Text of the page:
Pratylenchus: Comparison
Please note this is a comparison between Version 2 by Camila Xu and Version 1 by Pablo Castillo.

Root-lesion nematodes of the genus Pratylenchus are migratory endoparasites belonging to the family Pratylenchidae (Nematoda, Tylenchina), with around 100 species recognized today.

  • Pratylenchus,root lesion nematode
  • Pratylenchus
  • root lesion nematode

1. Introduction

Pratylenchus species can cause yield losses of up to 85% of expected production [4], and even higher losses when nematodes interact synergistically with certain soilborne plant pathogens [5]. Hence, Pratylenchus species are highly relevant to agriculture.

Israel is a small semiarid country located in western Asia, only 22,000 km2 in size. Despite the fact that the geography of the country is not naturally conducive to agriculture, advanced irrigation, cultivation mastery, use of elite varieties, and the introduction of state-of-the-art agricultural technologies contribute, in practice, to intensive and efficient farming. On the other hand, this success in agricultural productivity along with a diversity of climatic conditions have led to the proliferation of devastating plant-parasitic nematodes. Among them, Pratylenchus species are widely distributed in vegetable and crop fields in Israel and are associated with a major reduction in quality and yield. The genus Pratylenchus was first reported from Israel in 1957 [6]. Since then, several studies related to this nematode have been published [7,8,9,10,11,12,13,14][7][8][9][10][11][12][13][14]. However, these studies are largely scattered. Some of them are published in less accessible local journals, such as master’s or PhD theses, or in scientific reports written in Hebrew.

2. Biology and Pathogenicity of Pratylenchus Species

Pratylenchus species are polyphagous, migratory root endoparasites, developing and reproducing in the soil or roots. Their life cycle is simple and direct. The female lays its eggs singly or in small groups in the host root or in the soil near the root surface. Although little information is available about the true length of the Pratylenchus life cycle, on the basis of laboratory observations, research has estimated it to last from 45 to 65 days [45]. Symptoms caused by Pratylenchus are variable and depend on the host; they can include stunted and inefficient plant growth with reduced numbers of tillers and yellowed leaves.

Pathogenicity studies indicate that Pratylenchus species are very well adapted to parasitism, as extremely high populations in the soil do not kill their host plants. Nevertheless, damage thresholds range from 0.05 to 30 nematodes/cm3 of soil. Apart from direct damage to the roots, Pratylenchus species may also predispose plants to other pathogens (e.g., Verticillium and Fusarium), thereby increasing the damage extent [46,47][46][47]. Consequently, elimination of the nematode or reduction of its population causes a marked reduction in the incidence of fungi and an increase in crop yield. In Israel, the synergistic relationship between P. thornei and the fungus Verticillium dahliae caused a significant increase in the populations of both pathogens and in their damage to potato crops in the northern Negev [48].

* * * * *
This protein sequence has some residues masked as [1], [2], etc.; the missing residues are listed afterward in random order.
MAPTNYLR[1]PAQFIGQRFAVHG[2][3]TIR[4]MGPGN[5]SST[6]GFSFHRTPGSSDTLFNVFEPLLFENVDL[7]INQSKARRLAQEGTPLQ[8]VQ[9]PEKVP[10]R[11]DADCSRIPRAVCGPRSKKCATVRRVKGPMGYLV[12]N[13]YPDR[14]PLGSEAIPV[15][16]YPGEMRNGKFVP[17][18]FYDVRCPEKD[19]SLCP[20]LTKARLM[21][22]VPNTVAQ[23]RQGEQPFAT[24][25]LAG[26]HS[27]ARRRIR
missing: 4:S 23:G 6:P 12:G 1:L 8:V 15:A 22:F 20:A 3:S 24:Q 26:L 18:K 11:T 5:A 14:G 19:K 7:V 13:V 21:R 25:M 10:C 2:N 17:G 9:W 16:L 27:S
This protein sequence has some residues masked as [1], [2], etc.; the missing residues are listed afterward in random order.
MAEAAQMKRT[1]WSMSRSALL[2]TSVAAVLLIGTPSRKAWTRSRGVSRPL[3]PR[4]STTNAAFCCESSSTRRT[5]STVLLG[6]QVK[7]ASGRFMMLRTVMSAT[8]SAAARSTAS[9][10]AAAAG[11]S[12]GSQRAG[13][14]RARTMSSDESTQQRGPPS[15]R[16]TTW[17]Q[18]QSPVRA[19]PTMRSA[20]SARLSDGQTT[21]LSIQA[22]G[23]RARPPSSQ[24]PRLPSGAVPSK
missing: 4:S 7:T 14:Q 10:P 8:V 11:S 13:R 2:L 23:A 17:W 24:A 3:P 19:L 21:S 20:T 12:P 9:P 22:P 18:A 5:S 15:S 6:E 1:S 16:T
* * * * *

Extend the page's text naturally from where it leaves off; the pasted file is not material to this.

Among the nine species recorded in Israel, P. mediterraneus, P. thornei, and P. capsici have been relatively more studied, and their biology and pathogenicity are discussed below.

Pratylenchus mediterraneus parasitism occurs mainly in the winter, but the nematode can survive for 7–8 months in a state of anhydrobiosis during the hot and dry season [8,49][8][49]. It is reactivated by the subsequent winter rains. In a field observation conducted by Orion et al. [10] [10] from 1974 to 1983, the highest population of P. mediterraneus (as P. thornei in their paper) was recorded in the drought of 1978 and partial drought of 1982, and the lowest population in the unusually wet years of 1980 and 1983. Moreover, nematode populations with auxiliary irrigation treatments were extremely low. These data suggest that low moisture level—the natural condition in the northern Negev region—is a major ecological factor required for P. mediterraneus to build up its population, supporting the notion that P. mediterraneus is native to the semiarid zones of the Middle East [8][19] [8,19] or, more specifically, the eastern Mediterranean region [50]. During the long hot season (April–November), the nematode population level remains stable due to anhydrobiosis [8]. In this state, the nematode can withstand conditions of 0% relative humidity, and desiccated nematodes can withstand temperatures of up to 40 °C. This characteristic enables their survival and facilitates their field or regional transmission in the northern Negev, where soil temperatures typically reach 40 °C in the hot season. This species is also likely to require the higher temperatures found in the Mediterranean region for its development, but this needs to be further studied.